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John Rogers on the Advisor Diversity Challenge

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One of the general sessions of NAPFA’s annual conference was a session with John W. Rogers, Jr., chairman and founder of Ariel Investments. He was a fitting choice to address the topic as he’s been held up as an example of diversity throughout much of his professional life. He related how his interest in investing began when his father started gifting him stock at the age of 12. As a teenager he’d hang around the office of his father’s broker looking at the ticker tapes.

When he graduated from Princeton he was the first African-American broker hired by William Blair & Company. A few years later, at the age of 25 he decided he was better suited to be an investment manager than a broker and founded Ariel Capital Management, now the industry’s largest minority-run mutual fund company.

In his talk to the assembled NAPFA advisors, Rogers stressed the importance of diversity, not just in terms of race or orientation, but diversity of thought. He pointed to his own company (see article on page 56) as an example of a firm comprising many different kinds of people that has prospered.

Rogers also talked about some of the diversity programs in which Ariel Investments participates. The most obvious, and this is something he noted most advisory firms can initiate, is an internship program. The best example of how such programs can benefit the industry within his own firm is the case of Mellody Hobson. Known to many Americans as a regular financial contributor to ABC’s Good Morning America, Hobson first worked at Ariel as an undergraduate intern. She was hired there after graduation and today is the firm’s president.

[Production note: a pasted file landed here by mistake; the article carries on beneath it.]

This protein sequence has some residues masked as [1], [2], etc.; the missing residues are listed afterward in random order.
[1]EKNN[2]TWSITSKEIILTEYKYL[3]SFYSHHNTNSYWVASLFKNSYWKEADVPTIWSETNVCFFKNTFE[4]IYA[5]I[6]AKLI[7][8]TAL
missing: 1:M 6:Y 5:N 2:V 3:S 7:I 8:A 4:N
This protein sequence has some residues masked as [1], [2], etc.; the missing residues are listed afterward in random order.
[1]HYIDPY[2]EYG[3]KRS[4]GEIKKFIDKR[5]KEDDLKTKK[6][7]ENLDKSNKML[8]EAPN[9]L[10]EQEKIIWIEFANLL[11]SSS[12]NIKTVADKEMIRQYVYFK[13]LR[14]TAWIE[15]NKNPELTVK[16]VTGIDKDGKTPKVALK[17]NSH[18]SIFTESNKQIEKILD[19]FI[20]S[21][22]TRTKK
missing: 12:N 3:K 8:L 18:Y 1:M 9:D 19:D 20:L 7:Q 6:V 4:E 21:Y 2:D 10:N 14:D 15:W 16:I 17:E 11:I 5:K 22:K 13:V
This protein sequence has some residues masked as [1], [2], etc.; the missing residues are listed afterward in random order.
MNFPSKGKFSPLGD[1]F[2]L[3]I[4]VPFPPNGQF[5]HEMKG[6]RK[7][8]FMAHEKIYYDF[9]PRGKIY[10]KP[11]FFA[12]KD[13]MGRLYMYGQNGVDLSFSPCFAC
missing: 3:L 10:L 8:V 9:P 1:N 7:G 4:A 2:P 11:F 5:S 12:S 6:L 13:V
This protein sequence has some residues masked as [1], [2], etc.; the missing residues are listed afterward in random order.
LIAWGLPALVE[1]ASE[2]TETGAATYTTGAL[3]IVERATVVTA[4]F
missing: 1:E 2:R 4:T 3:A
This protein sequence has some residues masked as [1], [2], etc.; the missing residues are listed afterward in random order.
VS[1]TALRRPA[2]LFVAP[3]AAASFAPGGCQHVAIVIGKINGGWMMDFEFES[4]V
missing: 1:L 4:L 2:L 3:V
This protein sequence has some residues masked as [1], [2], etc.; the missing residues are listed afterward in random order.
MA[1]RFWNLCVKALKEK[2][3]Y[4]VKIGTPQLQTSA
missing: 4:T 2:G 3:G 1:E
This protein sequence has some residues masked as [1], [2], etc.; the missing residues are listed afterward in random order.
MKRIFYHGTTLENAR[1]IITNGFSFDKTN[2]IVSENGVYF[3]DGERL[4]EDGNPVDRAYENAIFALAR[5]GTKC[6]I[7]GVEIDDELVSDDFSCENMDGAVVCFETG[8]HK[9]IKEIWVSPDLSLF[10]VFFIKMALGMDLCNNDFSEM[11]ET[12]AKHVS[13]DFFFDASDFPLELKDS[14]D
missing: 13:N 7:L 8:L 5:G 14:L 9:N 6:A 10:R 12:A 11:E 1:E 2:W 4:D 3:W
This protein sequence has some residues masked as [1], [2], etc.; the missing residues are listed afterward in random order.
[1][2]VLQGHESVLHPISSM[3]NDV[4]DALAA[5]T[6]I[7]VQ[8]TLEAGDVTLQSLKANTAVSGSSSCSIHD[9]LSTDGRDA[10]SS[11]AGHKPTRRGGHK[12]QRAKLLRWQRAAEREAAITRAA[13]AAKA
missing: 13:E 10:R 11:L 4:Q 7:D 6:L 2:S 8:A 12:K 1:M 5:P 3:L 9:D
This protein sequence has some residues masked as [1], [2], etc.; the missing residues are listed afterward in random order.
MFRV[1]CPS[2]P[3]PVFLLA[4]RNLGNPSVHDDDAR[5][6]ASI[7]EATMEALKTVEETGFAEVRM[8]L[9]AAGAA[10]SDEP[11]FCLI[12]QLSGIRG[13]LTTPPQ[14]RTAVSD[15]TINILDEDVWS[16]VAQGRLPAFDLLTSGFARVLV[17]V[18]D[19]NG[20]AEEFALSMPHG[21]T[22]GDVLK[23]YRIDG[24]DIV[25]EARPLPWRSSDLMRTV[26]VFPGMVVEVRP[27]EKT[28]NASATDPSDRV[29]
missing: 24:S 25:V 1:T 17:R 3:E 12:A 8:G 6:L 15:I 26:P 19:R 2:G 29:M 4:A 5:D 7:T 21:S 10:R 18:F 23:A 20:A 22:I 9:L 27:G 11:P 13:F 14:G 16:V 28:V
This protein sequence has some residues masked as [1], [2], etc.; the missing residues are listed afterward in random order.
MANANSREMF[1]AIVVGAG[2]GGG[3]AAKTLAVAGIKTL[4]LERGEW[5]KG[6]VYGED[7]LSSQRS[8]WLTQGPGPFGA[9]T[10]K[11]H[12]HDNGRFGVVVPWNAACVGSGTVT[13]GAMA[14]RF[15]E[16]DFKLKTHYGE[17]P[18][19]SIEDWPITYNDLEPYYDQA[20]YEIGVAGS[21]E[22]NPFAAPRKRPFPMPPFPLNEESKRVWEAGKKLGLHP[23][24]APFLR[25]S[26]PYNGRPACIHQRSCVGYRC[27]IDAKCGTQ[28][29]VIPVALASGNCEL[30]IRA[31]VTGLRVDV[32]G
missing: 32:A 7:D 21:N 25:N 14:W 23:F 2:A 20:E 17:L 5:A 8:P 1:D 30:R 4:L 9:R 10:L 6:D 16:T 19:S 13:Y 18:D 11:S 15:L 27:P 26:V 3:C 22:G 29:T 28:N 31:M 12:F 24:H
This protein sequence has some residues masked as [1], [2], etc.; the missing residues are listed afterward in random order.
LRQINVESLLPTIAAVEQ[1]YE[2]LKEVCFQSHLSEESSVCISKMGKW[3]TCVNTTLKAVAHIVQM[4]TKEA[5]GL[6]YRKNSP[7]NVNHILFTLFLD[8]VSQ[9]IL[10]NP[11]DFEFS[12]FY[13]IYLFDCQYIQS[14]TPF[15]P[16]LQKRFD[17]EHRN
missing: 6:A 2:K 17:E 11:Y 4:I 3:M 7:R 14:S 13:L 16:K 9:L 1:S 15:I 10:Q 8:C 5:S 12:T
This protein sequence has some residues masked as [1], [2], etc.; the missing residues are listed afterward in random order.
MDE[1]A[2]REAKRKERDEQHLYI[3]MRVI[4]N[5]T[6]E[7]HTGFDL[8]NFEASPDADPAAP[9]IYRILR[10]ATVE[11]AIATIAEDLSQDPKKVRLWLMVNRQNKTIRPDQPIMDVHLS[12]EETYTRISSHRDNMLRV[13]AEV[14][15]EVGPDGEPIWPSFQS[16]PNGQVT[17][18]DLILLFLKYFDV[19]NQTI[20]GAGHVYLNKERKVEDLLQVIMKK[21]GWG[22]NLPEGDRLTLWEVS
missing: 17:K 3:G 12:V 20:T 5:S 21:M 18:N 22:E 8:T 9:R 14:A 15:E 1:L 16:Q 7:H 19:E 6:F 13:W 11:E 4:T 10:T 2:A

Another program which Rogers hopes is planting the seeds for future diversity in the industry is the Ariel Community Academy (ACA) which offers classes from kindergarten through eighth grade serving 440 students and their families and is considered on of the top elementary schools in Chicago. Ninety-eight percent of the student body is African-American and over 85% of the students receive subsidized lunches.

Besides a regular public school curriculum, ACA has incorporated concepts of investing and financial literacy into the classroom. Through a partnership with Nuveen Investments, the Ariel-Nuveen Investment Program awards each incoming first grade class a $20,000 grant. This money is designated to the class as a whole and follows the students until their graduation.


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